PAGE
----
I loved loved loved A Memory Called Empire when it came out.  It was stunning and wonderful and I didn’t want it to end.  It was everything I wanted in a space opera - politics and romance and space stations and aliens beyond the edge of known space.  It brought back all of those good Babylon 5 feels.  And A Desolation Called Peace was a fantastic follow up that I also loved to pieces. So I was beyond overjoyed when I got an eARC from Subterranean Press and NetGalley in exchange for an honest review.  

Rose/House did not disappoint. Unlike her earlier work, this book was not space opera. Instead it is a near future sf world with a smart house’s AI haunting a deceased architect’s masterpiece. The characters were perfectly drawn in just a few pages, yet they continued to reveal more depth and nuance as the story progressed. I could not put this down. One of the best things I read all year. 

Wednesday, November 16, 2022

Pulling the Wings of Angels by KJ Parker

A while back, I became a big fan of K. J. Parker. It started when I read an eARC of A Practical Guide to Conquering the World by K.J. Parker and loved it! It was grabby (in a “can’t put this book down” kind of way) and it was thoroughly enjoyable. I said I’d be looking out for more books by K. J. Parker and I later really enjoyed an eARC of the Long Game, which was a delightful book! After that, I went back and read Sixteen Ways to Defend A Walled City, which was also wonderful. Parker’s books that I have read have been first person tales whose protagonists are usually clever bastards (in a thoroughly enjoyable manner). The protagonist of Pulling the Wings of Angels is no different - a lackluster seminary student who starts off the book in debt to his loan shark, who wants to exploit the protagonist’s family legend of a captured Angel. I don’t want to spoil the plot, which was full of delightful surprises. This book, like some of Parker’s that I have read, does not seem to have heard of the existence of women. Otherwise, I have no complaints. This novella was a treat from beginning to end! Thanks to NetGalley and the publisher for the eARC in exchange for an honest review. 

Saturday, November 12, 2022

Even Though I Knew The End by C. L. Polk

I’ve been hearing good things about C. L. Polk for a while, but I just wasn’t able to read the Kingston Cycle when it was nominated for the best series Hugo this past year. I was curious when I saw a new (presumably) stand-alone coming out from them on NetGalley, and I got an audio eARC in exchange for an honest review. And I’m so glad I did!

Even Though I Knew the End is sort of a historical noir urban fantasy. It’s set in 1940s Chicago in a world where magic is real and devils will make you a bargain if you ask them. The protagonist, Helen, used to be an official magic user from a hierarchical organization, but she got kicked out and is now a warlock/private eye. The worldbuilding is excellent, the use of language is amazing, and the characters feel real immediately. I kept being surprised by where the book was going in the best of ways. The audiobook narrator was a bit slow for my taste, but did s good job differentiating the characters. I listened to it at 1.75 speed.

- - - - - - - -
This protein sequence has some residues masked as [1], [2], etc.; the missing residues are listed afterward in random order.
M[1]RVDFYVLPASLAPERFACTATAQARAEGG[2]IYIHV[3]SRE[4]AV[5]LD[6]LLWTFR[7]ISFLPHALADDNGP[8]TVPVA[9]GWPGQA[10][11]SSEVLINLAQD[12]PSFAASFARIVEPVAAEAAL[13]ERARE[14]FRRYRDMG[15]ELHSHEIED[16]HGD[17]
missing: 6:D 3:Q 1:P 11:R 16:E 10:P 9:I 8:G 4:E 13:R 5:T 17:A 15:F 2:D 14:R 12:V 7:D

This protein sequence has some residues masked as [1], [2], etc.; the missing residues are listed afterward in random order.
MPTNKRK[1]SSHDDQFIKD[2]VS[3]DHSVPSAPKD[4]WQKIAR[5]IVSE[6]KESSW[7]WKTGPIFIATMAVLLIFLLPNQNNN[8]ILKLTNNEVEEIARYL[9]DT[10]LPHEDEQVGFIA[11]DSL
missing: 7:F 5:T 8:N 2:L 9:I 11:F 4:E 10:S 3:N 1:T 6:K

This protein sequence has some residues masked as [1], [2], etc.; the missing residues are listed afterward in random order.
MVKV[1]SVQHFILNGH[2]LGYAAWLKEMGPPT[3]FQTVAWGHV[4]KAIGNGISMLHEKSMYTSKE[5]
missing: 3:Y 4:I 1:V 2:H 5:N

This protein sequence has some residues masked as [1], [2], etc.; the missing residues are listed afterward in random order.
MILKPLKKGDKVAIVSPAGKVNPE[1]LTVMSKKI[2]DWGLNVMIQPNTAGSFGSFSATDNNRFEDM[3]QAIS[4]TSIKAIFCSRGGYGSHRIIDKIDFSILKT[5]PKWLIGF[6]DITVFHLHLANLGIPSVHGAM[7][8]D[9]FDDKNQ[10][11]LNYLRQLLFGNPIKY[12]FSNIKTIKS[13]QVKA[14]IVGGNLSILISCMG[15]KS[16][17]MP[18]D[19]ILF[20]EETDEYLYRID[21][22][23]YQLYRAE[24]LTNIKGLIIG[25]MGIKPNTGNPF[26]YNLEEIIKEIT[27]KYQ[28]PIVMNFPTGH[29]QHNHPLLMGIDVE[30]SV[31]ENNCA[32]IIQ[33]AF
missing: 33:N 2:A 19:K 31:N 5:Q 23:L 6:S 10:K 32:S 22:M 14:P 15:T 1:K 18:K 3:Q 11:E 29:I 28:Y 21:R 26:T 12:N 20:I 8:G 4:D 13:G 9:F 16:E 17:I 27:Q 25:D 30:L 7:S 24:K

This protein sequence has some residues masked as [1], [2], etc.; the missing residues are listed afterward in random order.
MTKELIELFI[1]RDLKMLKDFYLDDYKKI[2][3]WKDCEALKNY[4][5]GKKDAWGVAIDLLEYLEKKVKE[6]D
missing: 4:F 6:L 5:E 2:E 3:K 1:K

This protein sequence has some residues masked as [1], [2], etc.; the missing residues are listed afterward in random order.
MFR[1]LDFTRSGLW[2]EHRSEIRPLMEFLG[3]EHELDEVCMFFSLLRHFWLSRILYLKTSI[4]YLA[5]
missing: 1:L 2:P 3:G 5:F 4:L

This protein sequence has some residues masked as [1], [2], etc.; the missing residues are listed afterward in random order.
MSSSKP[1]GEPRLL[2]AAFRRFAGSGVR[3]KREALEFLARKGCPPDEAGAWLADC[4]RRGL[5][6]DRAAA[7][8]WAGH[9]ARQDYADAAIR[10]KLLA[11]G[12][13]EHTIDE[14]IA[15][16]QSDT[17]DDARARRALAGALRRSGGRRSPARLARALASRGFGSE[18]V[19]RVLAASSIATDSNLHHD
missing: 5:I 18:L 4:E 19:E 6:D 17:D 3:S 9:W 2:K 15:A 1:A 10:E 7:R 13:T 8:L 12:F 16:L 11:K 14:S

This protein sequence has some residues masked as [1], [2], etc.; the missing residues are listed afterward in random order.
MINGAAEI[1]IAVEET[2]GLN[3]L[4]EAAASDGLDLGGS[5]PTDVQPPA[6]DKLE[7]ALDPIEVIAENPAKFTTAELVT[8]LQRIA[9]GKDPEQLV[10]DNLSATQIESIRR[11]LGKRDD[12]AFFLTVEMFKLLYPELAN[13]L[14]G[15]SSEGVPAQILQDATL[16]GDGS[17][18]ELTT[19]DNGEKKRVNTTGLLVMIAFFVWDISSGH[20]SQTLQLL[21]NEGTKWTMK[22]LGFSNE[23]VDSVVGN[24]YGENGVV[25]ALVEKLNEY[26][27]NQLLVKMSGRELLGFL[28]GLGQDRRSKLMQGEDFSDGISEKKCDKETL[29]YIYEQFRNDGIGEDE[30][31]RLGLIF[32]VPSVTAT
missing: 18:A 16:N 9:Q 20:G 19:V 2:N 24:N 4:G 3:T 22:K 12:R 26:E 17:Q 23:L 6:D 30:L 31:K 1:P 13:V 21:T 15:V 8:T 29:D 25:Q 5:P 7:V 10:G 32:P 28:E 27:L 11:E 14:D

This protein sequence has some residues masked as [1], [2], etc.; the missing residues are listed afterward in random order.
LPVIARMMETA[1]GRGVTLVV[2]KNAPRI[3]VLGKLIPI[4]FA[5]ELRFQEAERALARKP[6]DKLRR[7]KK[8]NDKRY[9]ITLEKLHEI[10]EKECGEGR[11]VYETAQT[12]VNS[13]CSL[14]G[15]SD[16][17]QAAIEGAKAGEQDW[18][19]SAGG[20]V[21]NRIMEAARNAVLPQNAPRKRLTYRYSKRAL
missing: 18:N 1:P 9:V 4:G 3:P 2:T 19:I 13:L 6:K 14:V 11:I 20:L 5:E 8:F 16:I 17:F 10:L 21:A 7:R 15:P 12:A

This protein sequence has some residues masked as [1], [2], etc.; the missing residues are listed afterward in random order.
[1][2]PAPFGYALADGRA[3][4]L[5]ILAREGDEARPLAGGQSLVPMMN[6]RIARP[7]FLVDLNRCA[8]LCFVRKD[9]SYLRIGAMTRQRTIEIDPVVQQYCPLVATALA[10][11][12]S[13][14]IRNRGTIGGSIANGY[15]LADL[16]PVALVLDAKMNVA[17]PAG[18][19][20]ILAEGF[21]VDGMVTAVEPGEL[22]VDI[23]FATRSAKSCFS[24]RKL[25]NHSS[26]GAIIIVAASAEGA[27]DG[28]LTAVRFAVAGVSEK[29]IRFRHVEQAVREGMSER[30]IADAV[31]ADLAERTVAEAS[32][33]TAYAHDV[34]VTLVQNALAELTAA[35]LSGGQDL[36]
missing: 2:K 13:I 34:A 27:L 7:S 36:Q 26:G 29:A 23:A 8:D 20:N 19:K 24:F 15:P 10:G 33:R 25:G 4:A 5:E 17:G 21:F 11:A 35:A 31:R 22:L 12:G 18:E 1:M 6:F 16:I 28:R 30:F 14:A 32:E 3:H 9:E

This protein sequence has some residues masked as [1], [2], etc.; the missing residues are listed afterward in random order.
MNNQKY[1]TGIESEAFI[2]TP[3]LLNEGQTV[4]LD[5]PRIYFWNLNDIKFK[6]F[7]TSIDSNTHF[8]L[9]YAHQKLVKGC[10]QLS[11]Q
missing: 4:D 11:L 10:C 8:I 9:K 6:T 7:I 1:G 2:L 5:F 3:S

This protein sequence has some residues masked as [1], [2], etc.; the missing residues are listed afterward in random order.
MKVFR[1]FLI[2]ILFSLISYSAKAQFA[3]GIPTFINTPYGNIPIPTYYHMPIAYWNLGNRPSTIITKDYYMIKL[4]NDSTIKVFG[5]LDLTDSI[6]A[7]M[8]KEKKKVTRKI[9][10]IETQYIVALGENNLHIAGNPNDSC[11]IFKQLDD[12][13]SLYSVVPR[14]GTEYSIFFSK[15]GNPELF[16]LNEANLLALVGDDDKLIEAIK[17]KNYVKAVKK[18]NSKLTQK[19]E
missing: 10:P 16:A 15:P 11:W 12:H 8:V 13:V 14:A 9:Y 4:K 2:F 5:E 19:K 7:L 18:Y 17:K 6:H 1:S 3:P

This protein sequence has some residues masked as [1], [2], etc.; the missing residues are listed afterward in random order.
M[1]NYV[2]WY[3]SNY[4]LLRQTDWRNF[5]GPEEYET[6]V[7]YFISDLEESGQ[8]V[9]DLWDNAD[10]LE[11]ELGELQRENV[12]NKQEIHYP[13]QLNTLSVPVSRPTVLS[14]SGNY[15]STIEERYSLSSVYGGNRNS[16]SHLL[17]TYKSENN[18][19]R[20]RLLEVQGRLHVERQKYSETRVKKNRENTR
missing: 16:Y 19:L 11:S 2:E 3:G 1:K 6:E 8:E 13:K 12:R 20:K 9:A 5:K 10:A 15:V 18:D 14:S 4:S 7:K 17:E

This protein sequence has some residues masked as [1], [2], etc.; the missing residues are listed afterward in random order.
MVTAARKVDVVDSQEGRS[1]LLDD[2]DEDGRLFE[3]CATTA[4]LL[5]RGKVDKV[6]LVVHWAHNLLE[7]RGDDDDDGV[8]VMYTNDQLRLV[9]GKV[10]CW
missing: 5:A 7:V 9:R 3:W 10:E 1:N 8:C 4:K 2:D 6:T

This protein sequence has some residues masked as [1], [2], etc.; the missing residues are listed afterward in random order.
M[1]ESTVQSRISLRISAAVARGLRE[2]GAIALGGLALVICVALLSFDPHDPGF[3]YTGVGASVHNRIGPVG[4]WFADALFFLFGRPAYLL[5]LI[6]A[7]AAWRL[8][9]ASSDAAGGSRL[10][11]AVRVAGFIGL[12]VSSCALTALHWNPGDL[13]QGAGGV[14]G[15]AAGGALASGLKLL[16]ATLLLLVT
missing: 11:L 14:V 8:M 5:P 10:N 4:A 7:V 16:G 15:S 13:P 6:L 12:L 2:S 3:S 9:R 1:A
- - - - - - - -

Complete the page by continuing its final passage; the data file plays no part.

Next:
I highly recommend this book. It was exciting, sweet, moving, and both lovely and loving. 

Thursday, November 10, 2022

Into the West by Mercedes Lackey

I have loved Mercedes Lackey’s books for thirty years. As I said in my review of her last book, I still have the SFBC omnibus of the Last Herald Mage trilogy on my shelf and I can’t tell you how many times I read it. 

Until recently, I haven’t read many of her Valdemar books in the last few years. I listened to the audiobooks of the Collegium Chronicles series, which was fun, but I felt it dragged on too long, with too many kidnappings, and Mags’s accent drove me bananas. I lost touch with the series when my library stopped buying the ebooks of the Herald Spy series after Closer to Home, and I was disappointed in Spy, Spy Again, the third volume in the series focusing on Mags’s kids. 

Last year, I really enjoyed Beyond, her new novel about the origins of the kingdom of Valdemar. So I was very happy to get an eARC of the sequel, Into the West, from NetGalley and the publisher in exchange for an honest review.

This book continues on directly from the last one.  It is a weird book.  The pacing is so strange, and the book never seems to give much focus to the interesting characters, instead sticking mostly with Duke Valdemar, who is somewhat dull, and his sister in law, who takes way too much time to get over her schoolgirl crush on her brother in law, which was always kind of creepy.  The book spends a long time on logistics of the journey of barges down a river, and after some loooooooong slogs it just seems to give up on that with a deus ex machina that takes most of the suspense away from the journey.  Then there is a big battle at the end that feels tacked on and unnecessary.  There were a few fun infrastructure tidbits of how the castle is built that I smiled at, but the ending felt abrupt.  Is there going to be another book? It felt like a definitive ending.  But We would need another one to explain how the vrondi end up where we know them to be, as well as to establish Companions.  It’s not Valdemar without magical white horses!

This was a fun, if odd, book.  I’m glad I read it.